Curiously, Jason here's also given more of a personality than any of the earlier Friday titles; we actually get to see him react at the presence of his "mother", one moment silently following her orders, then seen standing seemingly ashamed that he disapproved his mum. Then we see him grasping his machete in rage as he realizes that Freddy duped him and, hell, we even find out that despite the many times he ventured through lakes and even the friggin ocean (See Jason Takes Manhattan), Jason is actually afraid of the water and was nearly defeated thanks to this fact.

Fan favorite Jason stuntman and actor Kane Hodder didn't wore the mask for this one, much to many fan's dismay, but I will risk saying as I think I like Ken Kirzinger's take the most out of the Friday movies. Yes, this version's felt and look more like a lumbering oaf than a brutish hulk but I believe Kirzinger's got the size right and the slow deadness to his portrayal just added the unpredictability to the monster's brawn and mayhem.

Freddy, in turn, is opportunistic, exploitative and slightly more terrifying here seeing that he is a calculative maniac. We get a good look of how much of a sicko he is as he takes great pride of his child murders, bullies Jason into a world where the big guy re-lives his terrible childhood, and actually molests one of his victims in a rather unsettling display. Robert Englund, thankfully, gave it all to this last and scariest take on the bastard son, successfully making me feel more for some of his victims and, of course, rooting for his grand defeat should it ever come.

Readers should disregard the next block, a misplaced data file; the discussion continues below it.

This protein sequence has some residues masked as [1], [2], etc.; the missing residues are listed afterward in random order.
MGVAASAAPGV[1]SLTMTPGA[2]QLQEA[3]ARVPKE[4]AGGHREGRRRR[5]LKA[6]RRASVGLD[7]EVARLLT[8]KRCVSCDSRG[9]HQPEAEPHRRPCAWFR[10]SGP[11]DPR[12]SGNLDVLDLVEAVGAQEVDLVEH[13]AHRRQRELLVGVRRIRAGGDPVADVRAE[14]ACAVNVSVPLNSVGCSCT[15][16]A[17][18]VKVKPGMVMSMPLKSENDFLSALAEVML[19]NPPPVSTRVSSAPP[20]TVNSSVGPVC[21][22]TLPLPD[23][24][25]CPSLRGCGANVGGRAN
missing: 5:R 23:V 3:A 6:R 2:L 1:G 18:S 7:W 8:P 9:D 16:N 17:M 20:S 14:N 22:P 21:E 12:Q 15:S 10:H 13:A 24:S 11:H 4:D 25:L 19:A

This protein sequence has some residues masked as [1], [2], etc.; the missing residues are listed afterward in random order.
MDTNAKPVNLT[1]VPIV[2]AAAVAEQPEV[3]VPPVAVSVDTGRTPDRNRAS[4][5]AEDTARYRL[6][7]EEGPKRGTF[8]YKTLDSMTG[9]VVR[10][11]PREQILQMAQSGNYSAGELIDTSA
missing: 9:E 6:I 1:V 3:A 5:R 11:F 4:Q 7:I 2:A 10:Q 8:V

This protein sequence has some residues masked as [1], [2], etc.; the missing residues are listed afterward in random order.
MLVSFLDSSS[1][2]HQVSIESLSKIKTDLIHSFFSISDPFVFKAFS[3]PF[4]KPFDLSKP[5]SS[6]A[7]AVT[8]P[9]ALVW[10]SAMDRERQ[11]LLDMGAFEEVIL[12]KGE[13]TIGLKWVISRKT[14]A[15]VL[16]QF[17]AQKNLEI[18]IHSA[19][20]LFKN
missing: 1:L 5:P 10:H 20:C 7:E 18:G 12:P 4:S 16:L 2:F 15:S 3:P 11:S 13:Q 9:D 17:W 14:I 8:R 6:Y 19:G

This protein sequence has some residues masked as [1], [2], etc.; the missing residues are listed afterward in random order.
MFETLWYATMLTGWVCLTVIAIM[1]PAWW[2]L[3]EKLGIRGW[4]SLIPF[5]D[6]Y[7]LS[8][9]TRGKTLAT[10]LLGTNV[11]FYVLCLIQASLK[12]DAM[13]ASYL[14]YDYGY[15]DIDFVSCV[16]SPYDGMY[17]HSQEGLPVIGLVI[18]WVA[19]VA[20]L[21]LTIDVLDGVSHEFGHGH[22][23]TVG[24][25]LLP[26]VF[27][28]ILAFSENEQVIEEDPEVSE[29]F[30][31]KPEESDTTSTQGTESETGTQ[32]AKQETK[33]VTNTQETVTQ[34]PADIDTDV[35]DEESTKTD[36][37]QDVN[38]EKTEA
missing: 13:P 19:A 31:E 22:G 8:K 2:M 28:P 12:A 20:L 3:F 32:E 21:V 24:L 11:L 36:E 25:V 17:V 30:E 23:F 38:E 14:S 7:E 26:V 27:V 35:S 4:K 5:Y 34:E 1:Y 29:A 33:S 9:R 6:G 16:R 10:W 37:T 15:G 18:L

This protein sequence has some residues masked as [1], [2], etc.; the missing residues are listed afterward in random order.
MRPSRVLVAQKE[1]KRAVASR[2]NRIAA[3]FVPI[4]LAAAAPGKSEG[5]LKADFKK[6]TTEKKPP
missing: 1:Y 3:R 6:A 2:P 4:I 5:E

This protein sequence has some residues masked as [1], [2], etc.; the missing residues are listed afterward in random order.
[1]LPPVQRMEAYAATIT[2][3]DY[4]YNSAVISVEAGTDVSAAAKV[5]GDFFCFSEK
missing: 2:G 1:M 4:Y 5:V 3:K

The way I see it, this is New Lines trying to bring back Freddy's glory days as a nightmarish monster that meant to be feared (and, for all honesty I think they got it made here), while giving Jason, their newly adopted movie monster, an opportunity to try and connect with the audience as the more rootable villain despite the likely fact that he will have the equal chance of slaying the cast. In a way it works, as both slashers gave something for their fans to cheer upon and they eventually dish out all they could at one another.

And dish out they did; thankfully, the movie paces itself nicely enough to smooth through some of the more building moments, giving us a chaotic roller coaster of slasher murders and violently disturbing dreams until we finally get to all the punching, elbow drops, beatings, trapping, slicing, dismembering, eye-gouging, and even a decapitation as the two icons spared little time to give the other a fighting chance, or at least make sure that the other is covered head to toe in gore and blood.

In fact, even before the fights, Freddy vs Jason's other winning aspect had to be the gore. It is phenomenal may it be CG or practical, and it actually gets better with each dead teenager, though starting the movie with perhaps Jason's best kill (and the first murder he committed in Elm street) was just genius. However, I will admit that the ultra-violence might also be the film's own flaw as the good multitude of it had dumbed down the characters and the plot itself, leading to some laughable blurbs and head-scratching questions.